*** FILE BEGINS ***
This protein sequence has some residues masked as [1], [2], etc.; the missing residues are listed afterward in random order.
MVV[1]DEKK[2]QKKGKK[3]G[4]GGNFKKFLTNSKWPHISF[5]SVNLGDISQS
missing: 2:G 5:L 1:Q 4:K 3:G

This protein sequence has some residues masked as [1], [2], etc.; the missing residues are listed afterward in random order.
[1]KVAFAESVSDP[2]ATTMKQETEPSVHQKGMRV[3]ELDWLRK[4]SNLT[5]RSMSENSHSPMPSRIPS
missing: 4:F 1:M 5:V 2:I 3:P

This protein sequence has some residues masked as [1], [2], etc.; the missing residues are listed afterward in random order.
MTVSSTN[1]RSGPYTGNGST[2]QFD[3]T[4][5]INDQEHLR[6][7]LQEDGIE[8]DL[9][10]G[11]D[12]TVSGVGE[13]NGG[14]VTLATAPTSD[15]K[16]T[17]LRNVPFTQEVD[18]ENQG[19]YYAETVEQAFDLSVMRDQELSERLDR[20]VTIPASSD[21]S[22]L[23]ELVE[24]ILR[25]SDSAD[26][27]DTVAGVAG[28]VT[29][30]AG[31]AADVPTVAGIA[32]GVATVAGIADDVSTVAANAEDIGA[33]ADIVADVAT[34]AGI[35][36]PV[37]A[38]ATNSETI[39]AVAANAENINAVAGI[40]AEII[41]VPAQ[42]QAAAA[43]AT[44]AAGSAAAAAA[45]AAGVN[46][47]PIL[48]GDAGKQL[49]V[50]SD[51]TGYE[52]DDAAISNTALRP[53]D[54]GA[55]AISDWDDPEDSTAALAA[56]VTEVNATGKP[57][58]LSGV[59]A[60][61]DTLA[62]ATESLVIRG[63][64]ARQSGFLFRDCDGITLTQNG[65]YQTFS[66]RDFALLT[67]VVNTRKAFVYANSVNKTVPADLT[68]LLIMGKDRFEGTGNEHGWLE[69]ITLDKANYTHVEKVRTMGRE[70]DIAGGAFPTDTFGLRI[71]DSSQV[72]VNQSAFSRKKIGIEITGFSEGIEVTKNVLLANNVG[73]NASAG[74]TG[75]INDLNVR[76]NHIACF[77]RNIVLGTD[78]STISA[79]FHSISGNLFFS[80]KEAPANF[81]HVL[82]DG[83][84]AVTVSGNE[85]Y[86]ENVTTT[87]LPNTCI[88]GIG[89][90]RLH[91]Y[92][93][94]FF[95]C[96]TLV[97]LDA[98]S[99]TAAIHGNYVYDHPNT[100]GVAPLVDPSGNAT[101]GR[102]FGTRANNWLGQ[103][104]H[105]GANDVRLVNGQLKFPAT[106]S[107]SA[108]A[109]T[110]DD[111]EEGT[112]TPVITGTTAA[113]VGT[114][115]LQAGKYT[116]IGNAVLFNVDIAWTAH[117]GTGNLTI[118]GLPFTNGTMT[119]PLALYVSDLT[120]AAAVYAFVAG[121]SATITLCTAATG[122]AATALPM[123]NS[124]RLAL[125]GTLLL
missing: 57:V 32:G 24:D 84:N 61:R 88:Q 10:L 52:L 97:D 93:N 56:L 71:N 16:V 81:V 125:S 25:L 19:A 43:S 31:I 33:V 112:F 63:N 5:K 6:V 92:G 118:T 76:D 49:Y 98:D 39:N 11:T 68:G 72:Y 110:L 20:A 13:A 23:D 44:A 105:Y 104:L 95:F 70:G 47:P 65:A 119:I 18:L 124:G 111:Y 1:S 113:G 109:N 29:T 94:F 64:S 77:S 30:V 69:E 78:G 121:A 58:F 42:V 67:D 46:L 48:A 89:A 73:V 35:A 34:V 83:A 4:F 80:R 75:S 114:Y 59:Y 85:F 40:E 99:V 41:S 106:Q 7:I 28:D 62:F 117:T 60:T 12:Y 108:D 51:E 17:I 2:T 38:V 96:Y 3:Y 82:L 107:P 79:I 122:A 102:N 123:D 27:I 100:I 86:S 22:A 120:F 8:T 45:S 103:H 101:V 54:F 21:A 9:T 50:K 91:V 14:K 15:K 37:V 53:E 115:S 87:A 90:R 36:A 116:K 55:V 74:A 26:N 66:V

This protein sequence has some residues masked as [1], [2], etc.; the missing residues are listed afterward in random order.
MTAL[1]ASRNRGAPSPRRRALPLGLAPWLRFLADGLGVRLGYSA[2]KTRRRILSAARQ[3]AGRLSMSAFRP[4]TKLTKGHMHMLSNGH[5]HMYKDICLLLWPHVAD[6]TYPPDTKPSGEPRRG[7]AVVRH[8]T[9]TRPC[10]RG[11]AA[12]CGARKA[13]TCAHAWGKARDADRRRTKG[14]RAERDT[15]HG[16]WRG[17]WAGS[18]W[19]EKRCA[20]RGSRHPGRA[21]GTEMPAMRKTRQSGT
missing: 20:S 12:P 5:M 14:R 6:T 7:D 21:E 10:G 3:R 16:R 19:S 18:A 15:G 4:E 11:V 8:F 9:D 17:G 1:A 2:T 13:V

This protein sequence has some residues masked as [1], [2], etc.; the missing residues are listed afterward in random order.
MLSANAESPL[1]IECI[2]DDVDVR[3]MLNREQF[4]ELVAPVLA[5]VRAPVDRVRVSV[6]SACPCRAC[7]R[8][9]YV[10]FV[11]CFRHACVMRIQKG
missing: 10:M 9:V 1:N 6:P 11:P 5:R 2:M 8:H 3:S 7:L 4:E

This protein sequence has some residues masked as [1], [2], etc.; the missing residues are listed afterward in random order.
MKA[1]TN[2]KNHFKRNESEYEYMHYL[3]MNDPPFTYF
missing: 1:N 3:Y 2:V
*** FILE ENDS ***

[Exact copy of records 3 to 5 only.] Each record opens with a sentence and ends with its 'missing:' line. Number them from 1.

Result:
This protein sequence has some residues masked as [1], [2], etc.; the missing residues are listed afterward in random order.
MTVSSTN[1]RSGPYTGNGST[2]QFD[3]T[4][5]INDQEHLR[6][7]LQEDGIE[8]DL[9][10]G[11]D[12]TVSGVGE[13]NGG[14]VTLATAPTSD[15]K[16]T[17]LRNVPFTQEVD[18]ENQG[19]YYAETVEQAFDLSVMRDQELSERLDR[20]VTIPASSD[21]S[22]L[23]ELVE[24]ILR[25]SDSAD[26][27]DTVAGVAG[28]VT[29][30]AG[31]AADVPTVAGIA[32]GVATVAGIADDVSTVAANAEDIGA[33]ADIVADVAT[34]AGI[35][36]PV[37]A[38]ATNSETI[39]AVAANAENINAVAGI[40]AEII[41]VPAQ[42]QAAAA[43]AT[44]AAGSAAAAAA[45]AAGVN[46][47]PIL[48]GDAGKQL[49]V[50]SD[51]TGYE[52]DDAAISNTALRP[53]D[54]GA[55]AISDWDDPEDSTAALAA[56]VTEVNATGKP[57][58]LSGV[59]A[60][61]DTLA[62]ATESLVIRG[63][64]ARQSGFLFRDCDGITLTQNG[65]YQTFS[66]RDFALLT[67]VVNTRKAFVYANSVNKTVPADLT[68]LLIMGKDRFEGTGNEHGWLE[69]ITLDKANYTHVEKVRTMGRE[70]DIAGGAFPTDTFGLRI[71]DSSQV[72]VNQSAFSRKKIGIEITGFSEGIEVTKNVLLANNVG[73]NASAG[74]TG[75]INDLNVR[76]NHIACF[77]RNIVLGTD[78]STISA[79]FHSISGNLFFS[80]KEAPANF[81]HVL[82]DG[83][84]AVTVSGNE[85]Y[86]ENVTTT[87]LPNTCI[88]GIG[89][90]RLH[91]Y[92][93][94]FF[95]C[96]TLV[97]LDA[98]S[99]TAAIHGNYVYDHPNT[100]GVAPLVDPSGNAT[101]GR[102]FGTRANNWLGQ[103][104]H[105]GANDVRLVNGQLKFPAT[106]S[107]SA[108]A[109]T[110]DD[111]EEGT[112]TPVITGTTAA[113]VGT[114][115]LQAGKYT[116]IGNAVLFNVDIAWTAH[117]GTGNLTI[118]GLPFTNGTMT[119]PLALYVSDLT[120]AAAVYAFVAG[121]SATITLCTAATG[122]AATALPM[123]NS[124]RLAL[125]GTLLL
missing: 57:V 32:G 24:D 84:N 61:R 88:Q 10:L 52:L 97:D 93:N 56:L 71:N 16:V 81:V 125:S 25:L 19:A 43:S 31:I 33:V 112:F 63:N 5:K 6:V 92:G 118:T 76:D 49:Y 98:D 39:N 11:T 68:G 72:Y 110:L 20:A 13:A 23:D 44:A 105:Y 104:L 95:F 70:G 47:P 65:A 119:I 18:L 124:G 111:Y 1:S 113:G 109:N 29:T 94:F 64:S 77:S 30:V 69:E 78:G 121:A 58:F 42:V 67:D 46:L 48:A 89:A 73:V 35:A 34:V 83:A 4:F 80:R 75:S 114:Y 59:Y 85:F 40:E 99:V 41:S 106:Q 7:I 28:D 62:F 117:T 60:T 12:Y 108:D 51:E 17:I 2:T 38:V 96:Y 3:Y 82:L 107:P 79:I 122:A 102:N 123:D 27:I 100:I 86:S 22:A 120:F 8:T 45:S 103:H 101:V 54:F 21:A 9:T 50:K 91:V 14:K 15:K 37:V 53:E 115:S 87:A 90:R 36:A 116:K 55:V 74:A 26:N 66:V

This protein sequence has some residues masked as [1], [2], etc.; the missing residues are listed afterward in random order.
MTAL[1]ASRNRGAPSPRRRALPLGLAPWLRFLADGLGVRLGYSA[2]KTRRRILSAARQ[3]AGRLSMSAFRP[4]TKLTKGHMHMLSNGH[5]HMYKDICLLLWPHVAD[6]TYPPDTKPSGEPRRG[7]AVVRH[8]T[9]TRPC[10]RG[11]AA[12]CGARKA[13]TCAHAWGKARDADRRRTKG[14]RAERDT[15]HG[16]WRG[17]WAGS[18]W[19]EKRCA[20]RGSRHPGRA[21]GTEMPAMRKTRQSGT
missing: 20:S 12:P 5:M 14:R 6:T 7:D 21:E 10:G 3:R 16:R 19:S 18:A 15:G 4:E 11:V 8:F 9:D 17:G 1:A 2:T 13:V

This protein sequence has some residues masked as [1], [2], etc.; the missing residues are listed afterward in random order.
MLSANAESPL[1]IECI[2]DDVDVR[3]MLNREQF[4]ELVAPVLA[5]VRAPVDRVRVSV[6]SACPCRAC[7]R[8][9]YV[10]FV[11]CFRHACVMRIQKG
missing: 10:M 9:V 1:N 6:P 11:P 5:R 2:M 8:H 3:S 7:L 4:E